Thus, this paper aims to ask and initiate answers to a singular question: "How does the therapist attuned to true, universal spirituality integrate this God-centered commitment into a healing psychotherapy?" Throughout this paper God is understood as the Creator and supreme law of the universe. The universality of God, interpreted in myriad ways, is amply envisioned in world religions throughout all human history. Historically, references to God abound under various names, such as Brahman (Hinduism), Allah (Islam), Ahura Mazda (Zorastrianism), the True Name or Hari (Sikhism), Quetzal Coatl (Aztecs), the Great Spirit (Native American Indians), Yahweh (Judaism), and Holy Father, Jesus Christ, and the Holy Spirit (Christianity). To be God-centered is understood as an active attunement with the one true, holy, and loving light of God. What follows is a dozen "action plans" for such God-centered healing therapists. Each of these approaches have been effectively life-changing in making psychotherapy sacred in my experience:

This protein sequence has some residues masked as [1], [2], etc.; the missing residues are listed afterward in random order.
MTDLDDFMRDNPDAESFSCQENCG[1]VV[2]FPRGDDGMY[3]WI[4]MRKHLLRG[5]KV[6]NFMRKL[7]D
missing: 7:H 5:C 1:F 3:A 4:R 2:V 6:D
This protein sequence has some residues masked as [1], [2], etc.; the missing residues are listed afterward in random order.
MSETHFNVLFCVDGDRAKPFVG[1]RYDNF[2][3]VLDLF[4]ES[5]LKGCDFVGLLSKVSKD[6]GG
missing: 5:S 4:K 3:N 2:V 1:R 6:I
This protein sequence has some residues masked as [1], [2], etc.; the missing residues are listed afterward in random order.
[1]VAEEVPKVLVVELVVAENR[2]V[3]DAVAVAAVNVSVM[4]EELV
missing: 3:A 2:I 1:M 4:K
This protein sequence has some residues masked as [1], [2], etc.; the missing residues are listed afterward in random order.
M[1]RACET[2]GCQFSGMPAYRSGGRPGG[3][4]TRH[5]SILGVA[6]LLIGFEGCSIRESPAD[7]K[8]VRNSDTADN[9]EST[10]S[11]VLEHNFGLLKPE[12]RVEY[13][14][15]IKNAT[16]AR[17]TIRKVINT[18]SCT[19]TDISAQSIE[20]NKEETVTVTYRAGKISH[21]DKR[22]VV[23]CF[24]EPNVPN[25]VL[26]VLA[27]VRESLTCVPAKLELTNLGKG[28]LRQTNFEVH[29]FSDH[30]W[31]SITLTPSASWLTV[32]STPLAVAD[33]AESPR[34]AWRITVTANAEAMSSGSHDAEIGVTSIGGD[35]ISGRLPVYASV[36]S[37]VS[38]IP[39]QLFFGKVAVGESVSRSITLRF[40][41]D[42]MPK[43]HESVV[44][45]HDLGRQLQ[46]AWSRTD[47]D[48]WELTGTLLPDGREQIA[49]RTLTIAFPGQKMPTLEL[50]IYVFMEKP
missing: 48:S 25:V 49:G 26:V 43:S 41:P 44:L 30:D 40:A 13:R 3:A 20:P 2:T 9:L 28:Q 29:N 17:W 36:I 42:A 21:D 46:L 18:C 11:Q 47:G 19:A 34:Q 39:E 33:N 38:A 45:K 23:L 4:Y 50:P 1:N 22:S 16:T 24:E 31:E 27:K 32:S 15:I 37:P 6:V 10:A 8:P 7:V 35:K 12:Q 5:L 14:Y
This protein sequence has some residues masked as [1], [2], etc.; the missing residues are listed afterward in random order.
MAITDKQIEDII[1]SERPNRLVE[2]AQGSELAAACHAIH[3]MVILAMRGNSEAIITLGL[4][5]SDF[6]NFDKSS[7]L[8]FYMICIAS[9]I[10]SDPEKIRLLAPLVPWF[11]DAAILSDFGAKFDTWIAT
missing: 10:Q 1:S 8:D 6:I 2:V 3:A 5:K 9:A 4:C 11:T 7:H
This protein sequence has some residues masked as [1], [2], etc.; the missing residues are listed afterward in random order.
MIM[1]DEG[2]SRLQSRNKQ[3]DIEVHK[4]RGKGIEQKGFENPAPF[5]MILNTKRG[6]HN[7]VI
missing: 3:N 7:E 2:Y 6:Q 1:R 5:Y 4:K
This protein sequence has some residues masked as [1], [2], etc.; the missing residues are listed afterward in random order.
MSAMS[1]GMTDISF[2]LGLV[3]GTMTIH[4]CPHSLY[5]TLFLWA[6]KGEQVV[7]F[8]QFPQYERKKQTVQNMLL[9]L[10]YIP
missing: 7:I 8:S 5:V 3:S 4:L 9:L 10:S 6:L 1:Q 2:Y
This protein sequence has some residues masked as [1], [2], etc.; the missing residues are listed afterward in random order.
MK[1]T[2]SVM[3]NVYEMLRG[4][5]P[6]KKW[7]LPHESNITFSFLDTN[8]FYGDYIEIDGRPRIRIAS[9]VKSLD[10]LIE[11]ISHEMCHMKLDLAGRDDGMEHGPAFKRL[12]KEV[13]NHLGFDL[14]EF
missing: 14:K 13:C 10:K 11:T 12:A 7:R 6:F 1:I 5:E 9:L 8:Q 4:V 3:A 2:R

George Demont Otis     Along the Coast

1. Before each therapy session, sit for at least two minutes or longer in inner, relaxed meditation and heartfelt prayer to our beloved God. Herein, affirm that the highest good will occur for that client, and all others concerned, in your meeting. Ask, "What will best serve all", listen, and act with trust and judgment.

2. Invoke God's presence at the beginning of each therapy session and the induction phase of hypnotherapy / hypnoanalysis (whether aloud or silently), so that your client be given the greatest benefit and most appropriate healing from your time together. Ask, affirm and demand God's inspiration, motivation, intelligence, humor and loving direction in all that occurs. Affirm that you are God's willing, cooperating and loving agent or instrument for this pure purpose. Moreover, actively pray throughout your therapy—as well as outside of therapy—that God directly provide His all-loving, all-protective, and all-healing energy to your client(s) and yourself.